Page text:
Many people often use the terms “drug abuse” and “drug addiction” interchangeably to mean the same thing. However, these two terms don’t mean the same thing from a clinical perspective. Furthermore, it is critical to differentiate them when assessing drug dependence and the need for rehabilitation.
While both drug abuse and drug addiction can have a detrimental impact on your life, not everyone who abuses a given substance will go on to develop an addiction. But in most cases, abuse is always the first step towards developing drug dependence.
Recognizing early warning signs of drug abuse can alert you to the need for early treatment before a full-blown addiction occurs. This blog post highlights the differences between drug abuse and drug addiction that everyone must know.
Understanding Drug Abuse
Drug abuse is a term used to signify that someone exceeds the recommended amount or dosage of a given drug. When you are abusing a drug, it means you are using it in a way that was not intended.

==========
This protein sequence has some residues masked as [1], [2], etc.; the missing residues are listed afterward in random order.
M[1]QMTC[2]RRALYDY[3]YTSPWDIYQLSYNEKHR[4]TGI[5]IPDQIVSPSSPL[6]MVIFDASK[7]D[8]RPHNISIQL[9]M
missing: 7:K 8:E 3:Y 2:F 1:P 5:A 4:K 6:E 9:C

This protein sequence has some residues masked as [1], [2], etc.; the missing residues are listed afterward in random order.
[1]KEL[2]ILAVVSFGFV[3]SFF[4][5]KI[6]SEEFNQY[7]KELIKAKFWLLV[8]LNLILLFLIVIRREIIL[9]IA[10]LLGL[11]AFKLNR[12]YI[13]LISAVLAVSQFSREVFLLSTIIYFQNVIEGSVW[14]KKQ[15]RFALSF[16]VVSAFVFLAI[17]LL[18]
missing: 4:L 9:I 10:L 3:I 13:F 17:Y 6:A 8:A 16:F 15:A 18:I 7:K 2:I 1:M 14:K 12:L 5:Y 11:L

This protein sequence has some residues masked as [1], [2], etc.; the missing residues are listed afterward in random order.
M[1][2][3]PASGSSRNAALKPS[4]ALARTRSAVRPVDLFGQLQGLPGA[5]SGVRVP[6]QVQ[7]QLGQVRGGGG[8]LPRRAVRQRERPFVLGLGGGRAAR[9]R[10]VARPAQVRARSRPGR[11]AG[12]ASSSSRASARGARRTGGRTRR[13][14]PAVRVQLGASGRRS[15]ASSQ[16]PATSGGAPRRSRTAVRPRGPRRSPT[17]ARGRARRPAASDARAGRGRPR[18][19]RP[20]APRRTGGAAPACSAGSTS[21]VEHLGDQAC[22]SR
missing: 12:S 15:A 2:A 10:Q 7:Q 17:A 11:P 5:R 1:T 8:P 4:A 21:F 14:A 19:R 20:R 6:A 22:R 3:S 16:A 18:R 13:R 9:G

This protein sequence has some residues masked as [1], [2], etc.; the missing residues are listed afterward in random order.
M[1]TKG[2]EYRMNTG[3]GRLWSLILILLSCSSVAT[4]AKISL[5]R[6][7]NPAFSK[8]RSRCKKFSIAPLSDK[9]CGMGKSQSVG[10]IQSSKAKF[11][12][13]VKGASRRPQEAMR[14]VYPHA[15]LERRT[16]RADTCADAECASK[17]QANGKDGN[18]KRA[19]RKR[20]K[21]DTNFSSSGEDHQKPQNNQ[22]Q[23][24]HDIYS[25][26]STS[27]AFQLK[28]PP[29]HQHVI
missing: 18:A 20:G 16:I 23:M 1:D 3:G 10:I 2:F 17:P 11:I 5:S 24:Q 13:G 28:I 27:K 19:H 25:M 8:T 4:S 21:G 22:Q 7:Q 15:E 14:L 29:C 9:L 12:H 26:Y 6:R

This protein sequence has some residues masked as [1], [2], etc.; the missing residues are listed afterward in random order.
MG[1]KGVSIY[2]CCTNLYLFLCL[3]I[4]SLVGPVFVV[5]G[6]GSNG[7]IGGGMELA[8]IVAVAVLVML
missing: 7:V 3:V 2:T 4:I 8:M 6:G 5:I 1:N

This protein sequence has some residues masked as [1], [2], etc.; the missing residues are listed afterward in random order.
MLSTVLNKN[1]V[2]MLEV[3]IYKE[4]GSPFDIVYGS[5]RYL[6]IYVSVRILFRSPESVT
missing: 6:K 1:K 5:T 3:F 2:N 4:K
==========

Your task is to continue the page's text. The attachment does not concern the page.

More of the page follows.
For instance, abuse of prescription opioids led to the rise of the opioid epidemic across the country. In most cases, what starts as a simple abuse can lead to a full-blown addiction with severe repercussions.
In some instances, drug abuse could be an early warning that a person is secretly using other illicit substances. Some of the behavioral signs of drug abuse include:
- Failing to fulfill obligations.
- Denying visible severity of drug abuse problem.
- Missing work, school, family gatherings, or other social events.
- Irritability and moodiness.
- Isolating oneself from friends and family.
What Are the Effects of Drug Abuse?
Some people argue that drug abuse doesn’t have serious implications on one’s health. However, that is not true because misuse of drugs causes a wide range of adverse effects even if it doesn’t advance to addiction.
Generally, a person’s attitude, thoughts, energy, and overall view of the world is greatly influenced by what they take. Abusing a drug substance causes significant biological changes, which can significantly impact one’s life.
Combining the biological changes with reduced motor control, poor decision-making, and impaired judgement can lead the victim into dangerous situations.
Drug abuse also lowers inhibitions encouraging the victim to participate in dangerous activities or behaviors that they would not under normal conditions.